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Salvador Allende's Historic Inauguration 50 Years Later Declassified White House Records Show How Nixon-Kissinger Set Strategy of DestabilizationAnd Why
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Washington D.C., November 3, 2020 - Several days after Salvador Allende's history-changing November 3, 1970, inauguration, Richard Nixon convened his National Security Council for a formal meeting on what policy the U.S. should adopt toward Chile's new Popular Unity government. Only a few officials who gathered in the White House Cabinet Room knew that, under Nixon's orders, the CIA had covertly tried, and failed, to foment a preemptive military coup to prevent Allende from ever being inaugurated. The SECRET/SENSITIVE NSC memorandum of conversation revealed a consensus that Allende's democratic election and his socialist agenda for substantive change in Chile threatened U.S. interests, but divergent views on what the U.S. could, and should do about it. "We can bring his downfall, perhaps, without being counterproductive," suggested Secretary of State William Rogers, who opposed overt hostility and aggression toward Chile. "We have to do everything we can to hurt [Allende] and bring him down," agreed the secretary of defense, Melvin Laird.
"Our main concern in Chile is the prospect that [Allende] can consolidate himself and the picture projected to the world will be his success," President Nixon explained as he instructed his national security team to adopt a hostile, if low-profile, program of aggression to destabilize Allende's ability to govern. "We'll be very cool and very correct, but doing those things which will be a real message to Allende and others."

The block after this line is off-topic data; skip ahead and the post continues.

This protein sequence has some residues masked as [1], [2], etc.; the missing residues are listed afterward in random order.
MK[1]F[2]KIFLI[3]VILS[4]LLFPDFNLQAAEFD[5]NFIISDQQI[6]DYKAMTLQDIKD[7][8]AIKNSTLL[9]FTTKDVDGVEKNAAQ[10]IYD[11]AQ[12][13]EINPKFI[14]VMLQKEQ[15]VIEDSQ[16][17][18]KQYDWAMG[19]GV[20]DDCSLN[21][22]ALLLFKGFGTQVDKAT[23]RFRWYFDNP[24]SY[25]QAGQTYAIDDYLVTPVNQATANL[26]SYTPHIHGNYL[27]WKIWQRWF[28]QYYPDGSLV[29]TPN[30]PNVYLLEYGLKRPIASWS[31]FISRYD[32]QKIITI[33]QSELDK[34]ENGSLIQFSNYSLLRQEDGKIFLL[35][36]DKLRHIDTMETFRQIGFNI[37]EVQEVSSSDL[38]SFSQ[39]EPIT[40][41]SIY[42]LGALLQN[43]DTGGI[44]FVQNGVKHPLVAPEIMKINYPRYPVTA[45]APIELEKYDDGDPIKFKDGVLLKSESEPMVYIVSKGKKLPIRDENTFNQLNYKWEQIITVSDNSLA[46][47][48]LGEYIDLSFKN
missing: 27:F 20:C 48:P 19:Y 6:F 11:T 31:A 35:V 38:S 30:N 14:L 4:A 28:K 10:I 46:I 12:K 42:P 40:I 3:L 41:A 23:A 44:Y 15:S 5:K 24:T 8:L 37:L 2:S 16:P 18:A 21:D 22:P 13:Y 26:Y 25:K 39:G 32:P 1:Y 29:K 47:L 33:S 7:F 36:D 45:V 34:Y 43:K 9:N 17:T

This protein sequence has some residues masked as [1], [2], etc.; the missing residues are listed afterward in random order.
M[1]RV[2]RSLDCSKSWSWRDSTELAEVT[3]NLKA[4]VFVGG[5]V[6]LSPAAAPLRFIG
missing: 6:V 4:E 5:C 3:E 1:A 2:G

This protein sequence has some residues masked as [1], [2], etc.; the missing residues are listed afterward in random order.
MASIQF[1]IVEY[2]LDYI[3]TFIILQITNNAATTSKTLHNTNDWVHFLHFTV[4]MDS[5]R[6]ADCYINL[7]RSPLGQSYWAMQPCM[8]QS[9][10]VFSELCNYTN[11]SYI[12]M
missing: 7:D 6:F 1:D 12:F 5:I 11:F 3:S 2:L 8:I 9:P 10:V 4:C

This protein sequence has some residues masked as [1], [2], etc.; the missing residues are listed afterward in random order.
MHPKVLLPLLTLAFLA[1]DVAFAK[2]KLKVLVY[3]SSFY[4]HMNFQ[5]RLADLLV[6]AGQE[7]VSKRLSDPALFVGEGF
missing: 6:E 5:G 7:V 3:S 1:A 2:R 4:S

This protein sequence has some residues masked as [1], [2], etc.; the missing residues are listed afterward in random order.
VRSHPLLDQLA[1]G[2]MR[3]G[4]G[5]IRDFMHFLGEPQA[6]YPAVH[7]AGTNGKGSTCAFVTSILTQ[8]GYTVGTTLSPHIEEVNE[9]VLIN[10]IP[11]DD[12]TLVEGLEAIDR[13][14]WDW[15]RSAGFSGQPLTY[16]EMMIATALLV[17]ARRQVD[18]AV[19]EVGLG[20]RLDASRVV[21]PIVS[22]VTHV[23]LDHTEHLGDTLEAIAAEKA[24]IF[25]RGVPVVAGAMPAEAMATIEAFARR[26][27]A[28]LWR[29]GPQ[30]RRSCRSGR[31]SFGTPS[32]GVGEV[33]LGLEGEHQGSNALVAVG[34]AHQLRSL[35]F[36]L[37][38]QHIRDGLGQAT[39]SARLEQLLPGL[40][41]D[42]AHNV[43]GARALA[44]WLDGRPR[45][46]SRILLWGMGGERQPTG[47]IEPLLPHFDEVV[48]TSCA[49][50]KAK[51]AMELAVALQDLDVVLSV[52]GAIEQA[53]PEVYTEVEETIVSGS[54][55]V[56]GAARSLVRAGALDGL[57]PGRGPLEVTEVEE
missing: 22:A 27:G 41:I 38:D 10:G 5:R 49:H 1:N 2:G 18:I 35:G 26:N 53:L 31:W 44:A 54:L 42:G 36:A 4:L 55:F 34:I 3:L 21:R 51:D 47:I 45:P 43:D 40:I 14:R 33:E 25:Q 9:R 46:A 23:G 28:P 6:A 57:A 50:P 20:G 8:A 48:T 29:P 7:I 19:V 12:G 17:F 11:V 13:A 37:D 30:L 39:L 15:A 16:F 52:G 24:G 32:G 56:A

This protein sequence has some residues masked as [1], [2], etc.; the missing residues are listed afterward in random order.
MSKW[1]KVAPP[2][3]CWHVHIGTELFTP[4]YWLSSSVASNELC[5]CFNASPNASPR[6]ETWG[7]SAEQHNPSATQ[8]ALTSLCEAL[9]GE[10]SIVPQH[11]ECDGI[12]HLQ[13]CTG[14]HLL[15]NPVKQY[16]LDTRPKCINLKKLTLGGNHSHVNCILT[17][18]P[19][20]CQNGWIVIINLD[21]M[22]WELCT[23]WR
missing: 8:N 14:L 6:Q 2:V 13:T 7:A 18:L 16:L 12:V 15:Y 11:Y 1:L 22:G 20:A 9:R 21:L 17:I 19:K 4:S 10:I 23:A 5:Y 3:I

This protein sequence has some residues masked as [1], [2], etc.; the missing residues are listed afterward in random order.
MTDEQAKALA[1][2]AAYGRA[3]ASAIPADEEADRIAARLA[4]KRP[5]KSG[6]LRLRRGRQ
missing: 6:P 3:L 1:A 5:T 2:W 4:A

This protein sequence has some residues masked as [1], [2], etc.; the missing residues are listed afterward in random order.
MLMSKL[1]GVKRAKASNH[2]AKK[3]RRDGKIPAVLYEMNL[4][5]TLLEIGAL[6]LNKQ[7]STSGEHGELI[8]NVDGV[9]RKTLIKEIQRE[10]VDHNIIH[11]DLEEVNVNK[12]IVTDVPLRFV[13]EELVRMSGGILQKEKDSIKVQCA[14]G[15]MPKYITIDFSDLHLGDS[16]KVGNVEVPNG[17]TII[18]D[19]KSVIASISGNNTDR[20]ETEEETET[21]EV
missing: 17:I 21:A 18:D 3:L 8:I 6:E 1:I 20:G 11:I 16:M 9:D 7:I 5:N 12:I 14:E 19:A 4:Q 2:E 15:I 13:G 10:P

Marking the 50th anniversary of Salvador Allende's inauguration, the National Security Archive today posted a collection of documents that provide a detailed record of how and why President Nixon and his national security advisor, Henry Kissinger, established and pursued a policy of destabilization in Chileoperations that "created the conditions as best as possible," as Kissinger later put it, for the September 11, 1973, military coup that brought General Augusto Pinochet to power. The detailed deliberations and decisions they contain clarify the misrepresentations by former policy actors over the years, Kissinger among them, of the true intent of the Nixon administration posture toward the Allende government. A half century after the inauguration, according to the Archive's senior analyst on Chile, Peter Kornbluh, "these documents record the deliberate purpose of U.S. officials to undermine Salvador Allende's ability to govern, and 'bring him down' so that he could not establish a successful, and attractive, model for structural change that other countries might emulate."
When the CIA's covert operations to undermine Allende were revealed on the front page of the New York Times in September 1974 by veteran investigative reporter Seymour Hersh they generated a major national and international scandal. The uproar over the clandestine U.S. role in Chile led to the first substantive congressional inquiry into U.S. covert operations, the first public hearings on CIA operations, and the first publication of a major case study, Covert Action in Chile, 1963-1973, written by the special Senate committee chaired by Senator Frank Church. "The nature and extent of the American role in the overthrow of a democratically elected Chilean government are matters for deep and continuing public concern," Senator Church stated at the time. "This record must be set straight."
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